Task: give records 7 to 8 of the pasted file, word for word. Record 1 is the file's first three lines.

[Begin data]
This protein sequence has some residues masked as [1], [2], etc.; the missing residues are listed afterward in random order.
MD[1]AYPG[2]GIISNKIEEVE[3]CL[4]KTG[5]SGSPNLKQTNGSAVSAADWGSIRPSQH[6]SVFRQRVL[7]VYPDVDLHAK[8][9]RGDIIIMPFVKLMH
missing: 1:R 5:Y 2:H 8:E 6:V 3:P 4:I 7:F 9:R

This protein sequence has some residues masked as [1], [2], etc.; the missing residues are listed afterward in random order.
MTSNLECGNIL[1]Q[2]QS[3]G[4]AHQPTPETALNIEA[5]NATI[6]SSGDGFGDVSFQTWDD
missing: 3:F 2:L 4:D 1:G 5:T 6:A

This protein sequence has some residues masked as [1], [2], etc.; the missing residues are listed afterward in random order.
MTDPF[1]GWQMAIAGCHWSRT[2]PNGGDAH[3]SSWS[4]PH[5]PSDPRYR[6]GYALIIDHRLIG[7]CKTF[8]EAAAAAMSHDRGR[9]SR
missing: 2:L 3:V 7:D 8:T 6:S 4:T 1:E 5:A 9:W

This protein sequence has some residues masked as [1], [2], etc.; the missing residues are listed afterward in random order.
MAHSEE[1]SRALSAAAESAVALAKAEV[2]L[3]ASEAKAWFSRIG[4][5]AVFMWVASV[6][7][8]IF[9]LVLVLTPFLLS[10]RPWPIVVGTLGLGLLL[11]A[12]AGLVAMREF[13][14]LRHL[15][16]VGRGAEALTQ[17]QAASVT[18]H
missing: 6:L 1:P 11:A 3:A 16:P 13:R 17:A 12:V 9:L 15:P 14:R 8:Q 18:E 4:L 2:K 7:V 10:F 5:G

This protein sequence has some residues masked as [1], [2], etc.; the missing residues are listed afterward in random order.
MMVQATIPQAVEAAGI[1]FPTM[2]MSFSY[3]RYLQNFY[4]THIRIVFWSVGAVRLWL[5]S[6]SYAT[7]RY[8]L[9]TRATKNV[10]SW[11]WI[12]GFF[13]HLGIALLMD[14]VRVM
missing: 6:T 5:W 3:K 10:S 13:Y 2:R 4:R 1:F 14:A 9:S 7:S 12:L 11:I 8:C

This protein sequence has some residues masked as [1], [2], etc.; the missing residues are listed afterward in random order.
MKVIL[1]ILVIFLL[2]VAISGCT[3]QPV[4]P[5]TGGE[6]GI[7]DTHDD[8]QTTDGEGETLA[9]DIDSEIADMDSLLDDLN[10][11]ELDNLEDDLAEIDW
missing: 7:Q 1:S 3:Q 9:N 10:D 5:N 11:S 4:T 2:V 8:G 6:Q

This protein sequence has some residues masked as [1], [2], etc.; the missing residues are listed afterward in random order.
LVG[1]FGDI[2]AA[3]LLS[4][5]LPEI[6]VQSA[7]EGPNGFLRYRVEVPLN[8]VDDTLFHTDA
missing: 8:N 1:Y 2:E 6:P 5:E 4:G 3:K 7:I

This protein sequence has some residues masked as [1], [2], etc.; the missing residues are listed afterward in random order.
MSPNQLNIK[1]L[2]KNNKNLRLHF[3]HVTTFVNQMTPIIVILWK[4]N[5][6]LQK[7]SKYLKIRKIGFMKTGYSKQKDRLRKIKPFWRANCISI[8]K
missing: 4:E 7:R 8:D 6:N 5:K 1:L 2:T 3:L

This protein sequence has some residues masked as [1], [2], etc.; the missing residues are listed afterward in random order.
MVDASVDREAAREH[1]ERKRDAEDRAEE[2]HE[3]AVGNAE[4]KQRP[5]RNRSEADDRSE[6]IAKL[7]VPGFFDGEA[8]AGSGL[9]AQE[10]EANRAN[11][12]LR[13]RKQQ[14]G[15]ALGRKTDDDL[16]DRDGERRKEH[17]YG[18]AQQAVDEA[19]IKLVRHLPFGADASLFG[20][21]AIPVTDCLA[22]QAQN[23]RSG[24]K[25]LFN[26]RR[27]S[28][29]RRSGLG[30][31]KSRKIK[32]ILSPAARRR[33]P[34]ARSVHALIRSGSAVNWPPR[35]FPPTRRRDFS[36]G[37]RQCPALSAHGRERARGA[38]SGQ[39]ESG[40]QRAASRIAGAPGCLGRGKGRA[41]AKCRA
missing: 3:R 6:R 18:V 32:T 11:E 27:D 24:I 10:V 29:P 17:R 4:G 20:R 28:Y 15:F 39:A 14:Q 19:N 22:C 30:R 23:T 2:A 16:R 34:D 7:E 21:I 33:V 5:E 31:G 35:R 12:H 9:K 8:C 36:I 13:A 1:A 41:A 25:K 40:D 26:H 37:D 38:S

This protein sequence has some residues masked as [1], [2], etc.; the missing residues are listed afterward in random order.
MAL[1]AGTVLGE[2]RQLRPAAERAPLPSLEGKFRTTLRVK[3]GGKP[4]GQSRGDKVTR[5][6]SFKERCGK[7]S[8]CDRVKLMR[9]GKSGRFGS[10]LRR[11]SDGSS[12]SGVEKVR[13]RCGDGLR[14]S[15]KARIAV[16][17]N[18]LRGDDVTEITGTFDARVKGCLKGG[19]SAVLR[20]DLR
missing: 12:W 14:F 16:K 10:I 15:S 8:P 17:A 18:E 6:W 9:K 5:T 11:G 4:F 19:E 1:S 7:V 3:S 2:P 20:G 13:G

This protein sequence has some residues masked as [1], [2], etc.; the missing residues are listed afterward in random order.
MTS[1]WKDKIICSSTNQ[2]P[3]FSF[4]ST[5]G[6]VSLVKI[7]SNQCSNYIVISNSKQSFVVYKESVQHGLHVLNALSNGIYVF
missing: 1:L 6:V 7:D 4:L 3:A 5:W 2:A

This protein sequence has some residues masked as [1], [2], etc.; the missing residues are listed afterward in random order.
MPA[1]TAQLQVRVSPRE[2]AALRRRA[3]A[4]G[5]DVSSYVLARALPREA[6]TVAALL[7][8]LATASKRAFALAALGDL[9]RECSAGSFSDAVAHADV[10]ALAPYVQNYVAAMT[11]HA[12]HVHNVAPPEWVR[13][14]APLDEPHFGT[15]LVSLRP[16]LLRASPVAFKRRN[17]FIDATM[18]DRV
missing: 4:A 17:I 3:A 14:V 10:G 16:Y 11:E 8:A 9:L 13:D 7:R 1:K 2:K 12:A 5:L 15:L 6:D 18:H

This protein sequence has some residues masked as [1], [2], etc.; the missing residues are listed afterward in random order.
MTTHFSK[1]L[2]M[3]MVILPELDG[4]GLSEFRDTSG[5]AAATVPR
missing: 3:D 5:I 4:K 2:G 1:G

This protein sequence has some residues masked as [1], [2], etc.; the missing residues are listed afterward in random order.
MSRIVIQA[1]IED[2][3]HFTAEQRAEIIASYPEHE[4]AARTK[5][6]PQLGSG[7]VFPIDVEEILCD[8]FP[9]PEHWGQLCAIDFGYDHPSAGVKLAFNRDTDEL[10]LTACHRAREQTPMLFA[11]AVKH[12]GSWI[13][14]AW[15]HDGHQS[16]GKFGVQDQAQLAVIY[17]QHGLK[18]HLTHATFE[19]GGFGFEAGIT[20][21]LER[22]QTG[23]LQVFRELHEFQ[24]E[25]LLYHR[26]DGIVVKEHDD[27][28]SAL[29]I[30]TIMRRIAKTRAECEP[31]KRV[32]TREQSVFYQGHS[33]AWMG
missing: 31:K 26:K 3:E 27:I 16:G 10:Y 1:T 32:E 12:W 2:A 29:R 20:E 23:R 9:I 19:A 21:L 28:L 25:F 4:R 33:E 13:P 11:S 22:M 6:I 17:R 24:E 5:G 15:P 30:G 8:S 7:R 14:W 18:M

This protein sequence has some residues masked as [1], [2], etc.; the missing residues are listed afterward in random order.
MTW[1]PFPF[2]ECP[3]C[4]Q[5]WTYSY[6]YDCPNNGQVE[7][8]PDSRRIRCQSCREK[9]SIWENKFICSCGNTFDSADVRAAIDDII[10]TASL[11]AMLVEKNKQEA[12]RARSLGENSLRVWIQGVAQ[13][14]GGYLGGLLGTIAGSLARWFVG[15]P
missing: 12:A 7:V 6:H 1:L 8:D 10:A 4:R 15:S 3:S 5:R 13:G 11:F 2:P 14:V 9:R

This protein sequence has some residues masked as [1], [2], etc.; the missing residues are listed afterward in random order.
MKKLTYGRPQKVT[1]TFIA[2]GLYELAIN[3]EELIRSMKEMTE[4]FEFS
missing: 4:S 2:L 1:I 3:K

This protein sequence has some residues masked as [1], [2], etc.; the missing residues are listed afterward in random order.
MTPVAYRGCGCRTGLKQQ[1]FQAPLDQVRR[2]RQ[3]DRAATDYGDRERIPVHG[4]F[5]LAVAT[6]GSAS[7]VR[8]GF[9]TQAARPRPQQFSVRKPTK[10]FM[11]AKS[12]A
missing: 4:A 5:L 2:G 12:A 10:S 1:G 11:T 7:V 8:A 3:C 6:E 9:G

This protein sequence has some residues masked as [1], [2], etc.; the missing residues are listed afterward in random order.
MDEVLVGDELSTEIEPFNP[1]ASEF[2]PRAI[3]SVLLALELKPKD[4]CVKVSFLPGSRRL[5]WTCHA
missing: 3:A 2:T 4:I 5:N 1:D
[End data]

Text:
This protein sequence has some residues masked as [1], [2], etc.; the missing residues are listed afterward in random order.
LVG[1]FGDI[2]AA[3]LLS[4][5]LPEI[6]VQSA[7]EGPNGFLRYRVEVPLN[8]VDDTLFHTDA
missing: 8:N 1:Y 2:E 6:P 5:E 4:G 3:K 7:I

This protein sequence has some residues masked as [1], [2], etc.; the missing residues are listed afterward in random order.
MSPNQLNIK[1]L[2]KNNKNLRLHF[3]HVTTFVNQMTPIIVILWK[4]N[5][6]LQK[7]SKYLKIRKIGFMKTGYSKQKDRLRKIKPFWRANCISI[8]K
missing: 4:E 7:R 8:D 6:N 5:K 1:L 2:T 3:L